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Story that numbers tell us

The logic of Duckworth-Lewis

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No one has control over inclement weather. Neither are we good at weather forecasting!

A cricket one day match that usually takes eight hours of play, has to withstand the whims of rain and bad light. To counter it, to have a result at end while being fair to both teams has been challenge for cricket administrators. More so because, it is like forecasting the result of matches somewhere in the middle of action, and this goes against the grain of sports whose charm lies in it’s unpredictibility.

Cricket tried few methods before settling in with D/L method. Most notorious of methods is maximun-score over concept. This costed SA the berth in WC 1992 final.

  • Maximum-score over concept: This method asked the second team to chase down the best overs ( in terms of runs) by first team in stipulated over.  Consider the popular match, SA vs Eng, WC 1992. England scored 252/6 in 45 overs, in reply SA scored 231/6 in 42.5 overs. Rain interrupted the match, and 2 overs were reduced.  Now since, out of 45 overs that England played, in best 43 overs they scored 251 runs.

Then in 1997 came D/L method, most scientific method developed by two statisticians, Duckworth and Lewis.

The essence of the D/L method is resources. The two resources are ‘overs left’ and wickets in hand. Feeding these two values, P(O,W) is calculated. The function p(o,w) has been kept confidential for commercial reasons. They have reached at this function applying statistical techniques on historial data.  They keep updating it, Most recenly it was updated on 2004 to accomodate the fact the one day cricket had become high scoring compared to last decade. The p values signifies resources left.

               p(50,10) = 100%          p(0,10) = p(0,0) = p(48,0) = 0%

Below chart plots p values.

DuckworthLewisEng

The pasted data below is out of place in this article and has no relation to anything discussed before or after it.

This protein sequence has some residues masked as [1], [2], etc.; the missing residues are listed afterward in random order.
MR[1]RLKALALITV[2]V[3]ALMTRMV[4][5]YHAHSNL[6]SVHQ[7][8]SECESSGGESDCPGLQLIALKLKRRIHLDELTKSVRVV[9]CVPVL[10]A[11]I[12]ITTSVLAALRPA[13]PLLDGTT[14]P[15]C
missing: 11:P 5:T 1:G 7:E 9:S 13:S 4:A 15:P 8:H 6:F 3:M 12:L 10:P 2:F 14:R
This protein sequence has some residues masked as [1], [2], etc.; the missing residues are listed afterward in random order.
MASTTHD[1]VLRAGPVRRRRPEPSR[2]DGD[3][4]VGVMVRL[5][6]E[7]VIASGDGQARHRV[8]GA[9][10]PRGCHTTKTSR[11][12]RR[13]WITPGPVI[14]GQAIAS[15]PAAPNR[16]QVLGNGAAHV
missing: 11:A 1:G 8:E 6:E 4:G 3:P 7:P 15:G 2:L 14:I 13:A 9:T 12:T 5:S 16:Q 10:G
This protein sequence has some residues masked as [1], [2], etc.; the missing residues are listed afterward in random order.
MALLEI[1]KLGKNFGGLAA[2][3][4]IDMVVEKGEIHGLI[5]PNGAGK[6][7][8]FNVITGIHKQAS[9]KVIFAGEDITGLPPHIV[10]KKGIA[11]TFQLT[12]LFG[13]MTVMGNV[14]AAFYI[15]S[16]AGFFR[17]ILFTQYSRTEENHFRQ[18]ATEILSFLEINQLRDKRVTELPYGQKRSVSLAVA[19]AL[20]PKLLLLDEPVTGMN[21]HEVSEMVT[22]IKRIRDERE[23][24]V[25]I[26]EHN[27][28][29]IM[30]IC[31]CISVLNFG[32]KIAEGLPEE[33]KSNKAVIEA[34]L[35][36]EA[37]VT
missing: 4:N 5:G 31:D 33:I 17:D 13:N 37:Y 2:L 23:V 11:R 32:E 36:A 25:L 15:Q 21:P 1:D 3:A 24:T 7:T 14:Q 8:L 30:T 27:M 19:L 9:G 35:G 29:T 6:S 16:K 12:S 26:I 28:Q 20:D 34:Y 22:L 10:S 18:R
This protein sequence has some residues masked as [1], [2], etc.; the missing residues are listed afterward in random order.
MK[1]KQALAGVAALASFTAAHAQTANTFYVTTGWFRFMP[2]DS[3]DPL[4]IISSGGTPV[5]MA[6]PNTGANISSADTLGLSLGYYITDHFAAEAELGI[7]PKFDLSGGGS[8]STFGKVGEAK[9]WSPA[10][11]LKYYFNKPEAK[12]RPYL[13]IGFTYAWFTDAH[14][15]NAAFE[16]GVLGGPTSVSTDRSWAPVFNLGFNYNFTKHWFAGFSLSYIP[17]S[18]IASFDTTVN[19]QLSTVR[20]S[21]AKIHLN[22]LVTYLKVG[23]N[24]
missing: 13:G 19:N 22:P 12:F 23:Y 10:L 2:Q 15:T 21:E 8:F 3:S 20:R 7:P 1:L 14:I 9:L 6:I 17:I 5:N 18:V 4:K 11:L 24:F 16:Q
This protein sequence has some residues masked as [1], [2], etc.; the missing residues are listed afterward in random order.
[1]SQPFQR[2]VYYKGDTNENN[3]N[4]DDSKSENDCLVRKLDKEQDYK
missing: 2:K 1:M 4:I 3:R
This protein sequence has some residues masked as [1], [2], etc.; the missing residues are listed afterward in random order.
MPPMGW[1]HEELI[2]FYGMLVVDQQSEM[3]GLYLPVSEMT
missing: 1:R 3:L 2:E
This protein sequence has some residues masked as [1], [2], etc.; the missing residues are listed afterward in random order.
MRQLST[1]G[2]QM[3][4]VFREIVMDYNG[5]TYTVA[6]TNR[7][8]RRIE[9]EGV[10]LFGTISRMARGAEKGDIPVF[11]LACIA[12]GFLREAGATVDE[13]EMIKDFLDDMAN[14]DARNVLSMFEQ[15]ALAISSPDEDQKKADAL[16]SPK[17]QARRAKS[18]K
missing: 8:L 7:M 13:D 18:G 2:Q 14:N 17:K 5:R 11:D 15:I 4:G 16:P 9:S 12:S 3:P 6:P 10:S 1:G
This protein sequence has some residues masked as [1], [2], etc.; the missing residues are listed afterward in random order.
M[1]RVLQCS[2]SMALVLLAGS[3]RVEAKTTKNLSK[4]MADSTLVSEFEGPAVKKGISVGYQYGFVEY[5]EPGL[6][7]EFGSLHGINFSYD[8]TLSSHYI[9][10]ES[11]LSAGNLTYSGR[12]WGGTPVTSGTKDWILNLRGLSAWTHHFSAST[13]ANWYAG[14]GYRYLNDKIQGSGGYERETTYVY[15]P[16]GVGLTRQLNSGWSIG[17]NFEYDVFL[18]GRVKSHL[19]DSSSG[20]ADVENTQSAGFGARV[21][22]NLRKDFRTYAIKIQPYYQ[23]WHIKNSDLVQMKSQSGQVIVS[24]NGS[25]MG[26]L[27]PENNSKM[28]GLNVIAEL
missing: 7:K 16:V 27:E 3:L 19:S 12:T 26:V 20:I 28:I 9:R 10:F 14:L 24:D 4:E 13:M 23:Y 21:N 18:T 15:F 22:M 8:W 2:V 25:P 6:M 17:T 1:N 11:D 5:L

Here is it in tabular format. It’s in concise form; the complete table can be found hereDLtable

 

 

 How to use the table?

Broadly, there can be three kind of possibilities.

The most simple 3 in 1 scenario would be team batting first, bats for 20 overs for 110/3, then there is an interruption, and the game is now curtailed to 30 over game. Team 1 bats for 30 overs with final score of 210/6. On reply team 2 is on 90/4 in 10 overs when the again rain plays its part. For bad light game is again curtailed to 20 over game, now what would be target for team 2.

Solution:

From above table,  Team 1 on its 20th over would have left with p(30,3) resources.  It’s   61.6% .                                                                                                     Now  when play resumed,  team 1 had p(10,3) resources left. it ‘s  29.8% . So total resources utilized by team 1 is 100-60.6+29.8=69.2%.  At lunch time the game was still of 30 overs, so resources available to team 2 is 75.1% . 

So at lunch the target for team 2 would be 210+225(75.1-69.2) = 223 . The value 225 is G value. When the team batting first looses some overs, sometimes it’s favours  batting side or bowling side, depending on wickets lost by batting side. For target calculation for team 2 in these situation we use

T = S*R2/R1 or S or S+G(R2-R1) for R1>R2 or R1=R2 or R1<R2 respectively. The value of G is 225.

Now back to our imaginary problem, after ten overs resources left for team 2 is p(20,4) = 44.6%, but there is a rain and they loose 10 overs more so resources left after rain 28.8%. Because of rain they loose 44.6 – 28.8 = 15.8% resources.  Hence revised target would be (210+225(75.1-69.2))*(100-15.8) = 188.

 There is one more method put forward by an Indian Vasudevan to set target. ICL has adopted Vasudevan’s method, and it seems to give more practical target compared to D/L. The criticism of D/L has been that it gives too much weightage to wicket, and wicket of , say Tendulkar and Ishant is given equal importance.

 

 

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Written by SK

August 5, 2009 at 7:56 pm

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